“No, she seems to be here pretty regular most o’ the time. I don’t know how we could ever git along without her, Jacob; she seems to know just what to do, and the girls would be ten times as outbreakin’ without her. I hope you ain’t thinkin’ o’ turnin’ her off, Jacob?”
Dryfoos did not think it necessary to answer such a question. “It’s all Fulkerson, Fulkerson, Fulkerson. It seems to me that Fulkerson about runs this family. He brought Mrs. Mandel, and he brought that Beaton, and he brought that Boston fellow! I guess I give him a dose, though; and I’ll learn Fulkerson that he can’t have everything his own way. I don’t want anybody to help me spend my money. I made it, and I can manage it. I guess Mr. Fulkerson can bear a little watching now. He’s been travelling pretty free, and he’s got the notion he’s driving, maybe. I’m a-going to look after that book a little myself.”
“You’ll kill yourself, Jacob,” said his wife, “tryin’ to do so many things. And what is it all fur? I don’t see as we’re better off, any, for all the money. It’s just as much care as it used to be when we was all there on the farm together. I wisht we could go back, Ja—”
“We can’t go back!” shouted the old man, fiercely. “There’s no farm any more to go back to. The fields is full of gas-wells and oil-wells and hell-holes generally; the house is tore down, and the barn’s goin’—”
“The barn!” gasped the old woman. “Oh, my!”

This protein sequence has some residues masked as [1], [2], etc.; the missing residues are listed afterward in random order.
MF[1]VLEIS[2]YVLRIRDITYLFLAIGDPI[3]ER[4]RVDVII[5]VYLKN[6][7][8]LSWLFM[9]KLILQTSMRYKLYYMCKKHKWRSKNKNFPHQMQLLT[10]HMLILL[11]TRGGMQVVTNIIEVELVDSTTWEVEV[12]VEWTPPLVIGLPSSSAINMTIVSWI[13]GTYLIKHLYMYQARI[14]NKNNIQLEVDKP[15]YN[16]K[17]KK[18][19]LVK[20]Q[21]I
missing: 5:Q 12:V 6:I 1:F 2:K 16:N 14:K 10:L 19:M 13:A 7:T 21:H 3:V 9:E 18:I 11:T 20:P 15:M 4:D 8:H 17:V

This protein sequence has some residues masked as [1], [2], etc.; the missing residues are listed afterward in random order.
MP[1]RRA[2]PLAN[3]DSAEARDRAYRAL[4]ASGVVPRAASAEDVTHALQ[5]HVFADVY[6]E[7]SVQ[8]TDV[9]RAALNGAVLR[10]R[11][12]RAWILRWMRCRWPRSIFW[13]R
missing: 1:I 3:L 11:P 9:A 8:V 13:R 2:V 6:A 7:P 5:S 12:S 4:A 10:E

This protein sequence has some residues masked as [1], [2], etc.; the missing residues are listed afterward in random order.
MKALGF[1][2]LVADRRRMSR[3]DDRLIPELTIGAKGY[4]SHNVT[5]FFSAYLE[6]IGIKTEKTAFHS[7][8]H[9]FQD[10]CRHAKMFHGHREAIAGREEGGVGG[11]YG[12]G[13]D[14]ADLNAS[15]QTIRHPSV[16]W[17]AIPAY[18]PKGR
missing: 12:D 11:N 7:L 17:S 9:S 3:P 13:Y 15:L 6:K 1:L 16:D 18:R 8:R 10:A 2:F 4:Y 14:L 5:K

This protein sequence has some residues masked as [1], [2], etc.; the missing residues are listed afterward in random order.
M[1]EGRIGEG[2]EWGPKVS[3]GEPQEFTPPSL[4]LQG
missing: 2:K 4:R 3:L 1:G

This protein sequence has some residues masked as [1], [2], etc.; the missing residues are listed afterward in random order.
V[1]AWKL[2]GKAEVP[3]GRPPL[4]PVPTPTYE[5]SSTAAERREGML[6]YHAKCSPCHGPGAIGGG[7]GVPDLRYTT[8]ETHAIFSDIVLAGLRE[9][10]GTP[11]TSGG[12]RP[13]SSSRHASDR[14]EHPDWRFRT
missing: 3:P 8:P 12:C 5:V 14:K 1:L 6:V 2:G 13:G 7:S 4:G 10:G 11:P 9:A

“If I was to give all I’m worth this minute, we couldn’t go back to the farm, any more than them girls in there could go back and be little children. I don’t say we’re any better off, for the money. I’ve got more of it now than I ever had; and there’s no end to the luck; it pours in. But I feel like I was tied hand and foot. I don’t know which way to move; I don’t know what’s best to do about anything. The money don’t seem to buy anything but more and more care and trouble. We got a big house that we ain’t at home in; and we got a lot of hired girls round under our feet that hinder and don’t help. Our children don’t mind us, and we got no friends or neighbors. But it had to be. I couldn’t help but sell the farm, and we can’t go back to it, for it ain’t there. So don’t you say anything more about it, ’Liz’beth.”
“Pore Jacob!” said his wife. “Well, I woon’t, dear.”
It was clear to Beaton that Dryfoos distrusted him; and the fact heightened his pleasure in Christine’s liking for him. He was as sure of this as he was of the other, though he was not so sure of any reason for his pleasure in it. She had her charm; the charm of wildness to which a certain wildness in himself responded; and there were times when his fancy contrived a common future for them, which would have a prosperity forced from the old fellow’s love of the girl. Beaton liked the idea of this compulsion better than he liked the idea of the money; there was something a little repulsive in that; he imagined himself rejecting it; he almost wished he was enough in love with the girl to marry her without it; that would be fine. He was taken with her in a certain’ measure, in a certain way; the question was in what measure, in what way.